Richard North, 18/04/2018  
 


There was a seminar organised by the Efta secretariat in Geneva yesterday on the European Economic Area (EEA). Opening the proceedings was Deputy Secretary-General Dag Wernø Holter (pictured) who informed his audience (repeated on Twitter) that: "The objective of the EEA agreement is to extend the internal market to the participating EFTA states".

It is good to see this sort of information getting a wider currency and it is the sort of thing that should be spread to all those involved in the Brexit debate. However, it is of some concern that this sort of thing should even need saying. Such information is readily accessible to anyone with the wits to find it – I included it in Monograph 9, published in August 2016 – and it should already be widely known.

At the same seminar, there was also Brit Helle, Director of the Goods Division of the Efta Secretariat. She tackled another basic fact – one often misrepresented: "Efta is not a fax democracy", she said. "The Efta/EEA states are not waiting for the latest legislation to be faxed from the Commission. Efta/EEA experts have the right to participate in EU expert groups. This is our most important channel for influence".

This, of course, is by no means the only channel of influence, and later in the seminar the "two pillar structure" was explained, which gives further opportunities for consultation and decision shaping.

The procedures involved are so well-known and well-established that Efta even published an explanatory document about it, way back in 2009. And that is enough to destroy the canard that Efta/EEA membership places the Efta states in a wholly subordinate position, where they are obliged to accept all (relevant) EU law automatically, and have no influence in its making.

Yet in the Guardian in December 2012, we had a piece by Roland Rudd, then chairman of the Europhile lobby group, Business for New Europe. The topic was Norway's relationship with the EU, the piece bearing the headline: "No power, no influence and we would still have to pay the bill".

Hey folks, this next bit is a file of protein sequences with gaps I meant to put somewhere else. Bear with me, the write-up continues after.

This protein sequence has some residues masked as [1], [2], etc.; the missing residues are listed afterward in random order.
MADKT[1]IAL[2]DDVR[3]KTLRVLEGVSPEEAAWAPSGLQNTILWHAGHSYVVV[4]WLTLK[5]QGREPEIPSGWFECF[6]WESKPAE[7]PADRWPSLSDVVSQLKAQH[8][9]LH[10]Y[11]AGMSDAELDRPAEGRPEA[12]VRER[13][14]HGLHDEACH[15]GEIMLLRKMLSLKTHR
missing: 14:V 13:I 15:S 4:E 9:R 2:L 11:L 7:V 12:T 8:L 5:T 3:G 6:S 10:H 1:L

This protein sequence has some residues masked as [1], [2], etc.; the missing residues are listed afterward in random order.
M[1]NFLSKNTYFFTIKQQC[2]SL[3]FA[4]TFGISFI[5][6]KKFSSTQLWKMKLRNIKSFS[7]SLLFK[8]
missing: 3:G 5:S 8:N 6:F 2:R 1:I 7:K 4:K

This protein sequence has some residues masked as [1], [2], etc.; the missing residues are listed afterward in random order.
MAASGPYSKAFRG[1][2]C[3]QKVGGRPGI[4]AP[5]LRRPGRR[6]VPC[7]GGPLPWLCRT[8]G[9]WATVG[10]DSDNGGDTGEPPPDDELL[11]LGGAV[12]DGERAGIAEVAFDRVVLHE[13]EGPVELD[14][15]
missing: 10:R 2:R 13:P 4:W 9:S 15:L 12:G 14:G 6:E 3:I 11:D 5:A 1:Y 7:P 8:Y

The claim, and especially (but not exclusively) that part relating to "influence", was a lie - a direct, obvious and easily verifiable lie. And while Remainers to this day (rightly) complain about Vote Leave's £350 million lie on the side of the big red bus, less is said about this lie – one repeated uncritically by a newspaper which is now in the forefront of exposing the machinations of the Leave campaign.

This same newspaper was quite content to give David Cameron a platform when, in October 2015, a Downing Street spokesman said that Norway was "the 10th largest contributor to the EU budget and is bound by the rules of the single market without any say in the decision-making process".

Both these lies went unchallenged, while others – including the Independent, repeated the canard in early 2016 that Norway had "to effectively implement all EU rules, has no say in how they are made, and still contributes a significant amount of money to the EU budget".

But then, David Cameron was quite at ease with lying on his own account, which he did during his notorious Bloomberg speech in January 2013 when he stretched the lie beyond breaking point. "Norway is part of the single market - and pays for the principle - it has no say at all in setting its rules: it just has to implement its directives", he declared.